As a Baltimore Maryland Criminal Attorney, I receive inquiries on a daily basis by people who want to have their criminal records expunged. Unfortunately, most of the people who contact me for this purpose are dissapointed to hear that they cannot have their records expunged. The rules in Maryland are relatively straightforward although they have been modified slightly a few times in recent years.
The first thing that everyone who is considering expungement needs to understand is that if the case at issue resulted in a criminal conviction, whether it be for a misdemeanor or a felony, that conviction is permanent and cannot be expunged from that person’s record without a pardon from the Governor. As I said, many people are extremely surprised and dissapointed to hear that they do not qualify for expungement even in cases in which the conviction was for a misdemeanor and occurred 15 or 20 years in the past, but that in fact, is the law in Maryland.
In Maryland, There are 6 possible dispositions of a criminal case that will entitle a person to have his record expunged either immediately or after a period of 3 years.
1. The person is acquitted.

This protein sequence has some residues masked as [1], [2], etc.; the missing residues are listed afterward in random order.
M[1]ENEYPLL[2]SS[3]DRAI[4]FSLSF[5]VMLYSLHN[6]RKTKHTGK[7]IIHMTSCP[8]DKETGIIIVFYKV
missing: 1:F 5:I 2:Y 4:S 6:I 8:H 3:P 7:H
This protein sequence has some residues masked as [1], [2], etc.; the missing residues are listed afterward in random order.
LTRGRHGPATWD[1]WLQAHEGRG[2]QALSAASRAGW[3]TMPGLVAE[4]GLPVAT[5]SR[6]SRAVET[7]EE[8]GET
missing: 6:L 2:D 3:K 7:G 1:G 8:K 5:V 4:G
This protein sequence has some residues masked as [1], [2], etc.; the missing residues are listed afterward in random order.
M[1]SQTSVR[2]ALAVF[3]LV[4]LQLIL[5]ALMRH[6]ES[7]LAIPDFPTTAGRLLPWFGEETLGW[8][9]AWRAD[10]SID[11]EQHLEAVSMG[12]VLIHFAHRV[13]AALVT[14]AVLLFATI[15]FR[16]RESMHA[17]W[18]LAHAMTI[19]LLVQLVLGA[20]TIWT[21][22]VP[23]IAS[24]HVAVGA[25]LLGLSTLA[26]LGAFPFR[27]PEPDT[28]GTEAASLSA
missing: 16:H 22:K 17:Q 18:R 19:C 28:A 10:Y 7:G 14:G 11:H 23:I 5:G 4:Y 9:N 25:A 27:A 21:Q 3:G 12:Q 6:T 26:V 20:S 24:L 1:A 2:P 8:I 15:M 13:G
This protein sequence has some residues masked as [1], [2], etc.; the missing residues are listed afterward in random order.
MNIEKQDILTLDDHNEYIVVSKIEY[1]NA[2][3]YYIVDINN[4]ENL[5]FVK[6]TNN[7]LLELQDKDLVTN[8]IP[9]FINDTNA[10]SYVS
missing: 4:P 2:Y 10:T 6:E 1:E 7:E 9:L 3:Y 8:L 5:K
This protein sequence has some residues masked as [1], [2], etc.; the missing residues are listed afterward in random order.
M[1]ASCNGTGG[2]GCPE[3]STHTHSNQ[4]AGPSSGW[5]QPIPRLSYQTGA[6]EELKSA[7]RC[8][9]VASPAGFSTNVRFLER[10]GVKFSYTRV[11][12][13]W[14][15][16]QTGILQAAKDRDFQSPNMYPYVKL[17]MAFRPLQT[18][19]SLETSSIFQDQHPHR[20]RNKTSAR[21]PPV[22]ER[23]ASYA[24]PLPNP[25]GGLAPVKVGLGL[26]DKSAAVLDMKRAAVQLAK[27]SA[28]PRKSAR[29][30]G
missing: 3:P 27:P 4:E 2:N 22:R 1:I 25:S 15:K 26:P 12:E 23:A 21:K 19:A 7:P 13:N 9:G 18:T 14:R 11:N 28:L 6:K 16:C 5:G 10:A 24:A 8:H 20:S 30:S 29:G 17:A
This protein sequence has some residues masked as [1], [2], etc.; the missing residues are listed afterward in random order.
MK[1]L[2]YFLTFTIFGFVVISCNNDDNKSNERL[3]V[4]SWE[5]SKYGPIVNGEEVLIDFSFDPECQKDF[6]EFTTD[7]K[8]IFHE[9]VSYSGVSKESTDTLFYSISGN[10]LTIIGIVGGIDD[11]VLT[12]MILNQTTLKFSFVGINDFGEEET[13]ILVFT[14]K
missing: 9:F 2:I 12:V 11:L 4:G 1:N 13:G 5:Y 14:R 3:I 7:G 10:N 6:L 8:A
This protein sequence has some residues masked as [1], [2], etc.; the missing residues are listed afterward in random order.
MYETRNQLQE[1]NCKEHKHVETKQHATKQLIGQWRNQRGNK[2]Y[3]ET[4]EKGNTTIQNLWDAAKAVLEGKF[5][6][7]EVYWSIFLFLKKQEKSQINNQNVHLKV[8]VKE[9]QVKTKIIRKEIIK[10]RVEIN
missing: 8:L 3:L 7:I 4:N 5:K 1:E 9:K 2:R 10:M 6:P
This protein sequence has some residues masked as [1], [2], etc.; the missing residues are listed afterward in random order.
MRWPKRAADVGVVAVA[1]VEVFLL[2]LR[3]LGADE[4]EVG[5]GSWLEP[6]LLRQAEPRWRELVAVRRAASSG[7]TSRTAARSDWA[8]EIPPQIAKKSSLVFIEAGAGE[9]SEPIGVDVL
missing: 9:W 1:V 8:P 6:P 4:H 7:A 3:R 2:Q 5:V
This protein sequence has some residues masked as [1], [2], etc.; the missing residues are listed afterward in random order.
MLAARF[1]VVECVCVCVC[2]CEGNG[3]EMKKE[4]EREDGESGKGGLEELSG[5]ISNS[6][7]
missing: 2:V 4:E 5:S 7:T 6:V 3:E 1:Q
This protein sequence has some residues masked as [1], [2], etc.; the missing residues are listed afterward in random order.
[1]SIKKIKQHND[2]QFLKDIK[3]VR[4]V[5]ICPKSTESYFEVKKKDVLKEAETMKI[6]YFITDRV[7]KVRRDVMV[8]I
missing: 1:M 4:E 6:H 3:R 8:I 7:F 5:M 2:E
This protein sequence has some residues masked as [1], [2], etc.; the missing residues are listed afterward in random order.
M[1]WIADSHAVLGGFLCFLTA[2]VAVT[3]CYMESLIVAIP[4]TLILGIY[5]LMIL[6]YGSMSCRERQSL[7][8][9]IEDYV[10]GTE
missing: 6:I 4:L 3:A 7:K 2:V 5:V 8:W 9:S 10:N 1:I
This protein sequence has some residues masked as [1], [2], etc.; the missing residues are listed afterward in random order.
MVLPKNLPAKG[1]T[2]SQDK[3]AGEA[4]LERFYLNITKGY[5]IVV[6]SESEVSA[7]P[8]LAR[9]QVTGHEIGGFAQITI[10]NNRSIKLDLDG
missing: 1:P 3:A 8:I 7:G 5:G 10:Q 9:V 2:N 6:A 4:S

2. The State dismisses or enters nolle prosequi in the case.
(In the case of an acquittal, a dismissal or a nolle prosequi, the defendant is entitled to have the matter expunged immediately. The defendant is also required to execute a General Waiver and Release of all claims which the person may have for wrongful conduct by reason of the arrest, detention or confinement related to the incident to be entitled to immediate expungement).
3. The state petitions the court to indefinitely postpone or stet the case.
(The defendant must wait 3 years from the entry of the stet before having the matter expunged.)
4. The defendant receives probation before judgment pursuant to Criminal Procedure 6-220.
(The defendant must wait 3 years from the date of the entry of the probation before having the matter expunged.)
5. The matter is transferred to the juvenile court pursuant to Criminal Procedure 4-202.
(The defendant is entited to immediate expungement.)
6. The person has only one conviction, it is for a non-violent offense and the person receives a full and unconditional pardon from the Governor.
As noted above, the rule for cases resulting in probation before judgment or an indefinite postponement is that the person must wait 3 years. There is however a catch all provision that allowes the court to grant a petition for expungement at any time for good cause shown. We have successfully had matters expunged prior to the 3 year waiting period in cases in which the the probation before judgment or stet was adversely effecting the defendant’s ability to gain employment or acceptance into an institution of higher learning.
Unfortunately, the overwhelming majority of the people who contact me regarding expungement are people who have convictions on their records. Again, people who have convictions on their record are not entititled to have their records expunged.